After two or three years of halfheartedly playing with SuperCollider every now and then, I finally bothered to read the documentation for it’s language-side (as oppose to server-side) sequencing features. This is what most SC users are, for good reason, most enthusiastic about. It’s a very flexible and (as far as I know) unusual approach to the basic musical problem of ordering sound in time.

What follows is a very simple example an algorithmically generated piece with some constrained randomness. This isn’t meant to be a tutorial really, but should give you an idea of SC’s general character, and convince you that it’s worth the trouble to work through the documentation.

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Davidope produces animated gifs, often with an op-art feel, and curates pretty sweet examples of the same.


The Wobbulator

An implementation of an idea of Nam Jun Paik’s. If you’re in DC, you should really see the installations of his work at the American Art Museum. They’re intense.

Music Animation Machine

Youtube user smalin posts these great animations, the result of several decades of experimentation, that portray the structure western art music tunes. It’s hard to say what makes a mapping from one sense to another successful, but these are some of the best attempts I’ve seen. I wonder if someone with a better ear might disagree. The name “machine” is a bit misleading – not much about the process seems to be automated, that is to say there is clearly a lot of interpretation going into each of these.

Cyclical Animation

A few months ago I was living in Britain, working for a company that made engines for UAVs, writing some graphical interfaces for an engine test system in Processing.

In my spare time I worked on some code to generate animations, which I plan to post over the next few weeks.

This first “sketch” (script, application, etc.) is pretty simple, but I spent a long time tweaking it to get the effect I was after. I took the basic idea from the SomethingAwful-born Blue Ball Machine GIFs (see wikipedia for a bit on the tradition).

Here is a representative output gif, generated with the code below and the very helpful gifsicle utility.

It works like this: The script assigns locations to each circle on each letter’s curve in turn with the Geomerative library, then generates random bezier curve paths between those locations for them to follow. To make things interesting, the algorithm allows coordinates to wrap around from left to right and top to bottom – a toroidal topology, if you prefer math argot. To put that yet another way, adding any integer multiple of the gif tile’s dimension (height/width) to a circle’s target coordinate will make no difference in it’s rendered location, but could make a difference in the direction it goes to get there. So a circle’s target coordinates are generated by taking those produced by Geomerative and adding a random multiple of the tile size (with a random sign) to it’s x and y coordinates. This means a circle can pass through several adjacent tiles in it’s journey between letter forms.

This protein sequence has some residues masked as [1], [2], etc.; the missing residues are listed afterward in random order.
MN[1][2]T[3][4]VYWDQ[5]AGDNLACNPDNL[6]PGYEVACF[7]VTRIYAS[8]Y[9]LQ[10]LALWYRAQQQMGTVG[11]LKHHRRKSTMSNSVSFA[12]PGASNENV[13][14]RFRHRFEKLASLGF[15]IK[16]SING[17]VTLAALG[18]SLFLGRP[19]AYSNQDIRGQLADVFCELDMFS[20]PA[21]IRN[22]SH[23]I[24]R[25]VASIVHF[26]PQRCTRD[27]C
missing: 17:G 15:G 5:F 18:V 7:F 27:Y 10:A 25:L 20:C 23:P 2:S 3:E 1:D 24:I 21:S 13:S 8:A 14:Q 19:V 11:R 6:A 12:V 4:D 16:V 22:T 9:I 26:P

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Decimator Wobble Bass

In the first of what I hope will be many Supercollider posts, I’m dissecting a fairly straightforward wobble bass snippet.

var trig, numSmp, rate, freq, wobble,out,note,mod;
freq = (140/60)/3; // It's not dubstep if it's not at an integer multiple of 140bpm.
trig =; // Main tempo pulse
note =, 0, Dseq([40, 43, 47, 47, 40, 49-12, 43, 40-12], inf));
note =, 300, 20); // Pitch changes are slewed, faster up than down
numSmp = / freq;
rate = 2pi / numSmp;
rate = rate *, 0, Dseq([1/2, 6, 6, 6*2, 2, 8, 6, 6*2], inf)) / 2; // Choose random "wobble" tempo
wobble =, rate, pi, 2pi ).cos; // Phasor is used to index cosine. Just sweeps through a half of a full wave.
out =, width: wobble.range(0.45,0.55)) // Tone to be filtered. Notice modulation of width param.
    +, mul: wobble.range(0,1)).dup;  // Subbass.
out =, 20000, wobble.range(1.2,8)); // Sampling resolution is decreased in time with the wobble.
out =, wobble.range(note.midicps,25000), wobble.range(0.03,0.1)).dup; // Emulated Moog Low Pass.
out = out * 0.25; // Turn it down a bit to prevent clipping.
out = [, 1, wobble.range(0,0.0012)),, 1, wobble.range(0.0012,0))]; // Spatialization
out = out *, 0.01, 0.7, 1.3/freq, doneAction: 0); // Simple Envelope

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Keeping a Diary

Through this post on MetaFilter Music I discovered the tale of Reverend Robert Shields, which seems too perfectly allegorical to have actually happened. Here is an interview with the man and his NYT Obituary.

He kept a written log of his life broken up into five minute intervals. He claimed his diary was complete, that every minute over the course of 20 years was carefully accounted for by thousands of words a day, a task that the interviewer characterized as having taken over his life. Buckminster Fuller’s Dymaxion Chronofile, the only similar effort I’m aware of, broke up the day into comparatively slipshod 15 minute chunks. I suppose you have to limit the temporal specificity of your log to avoid falling in to an recursive loop of logging one’s logging…

Reminds me of a very short story by Jorge Luis Borges: On Exactitude in Science.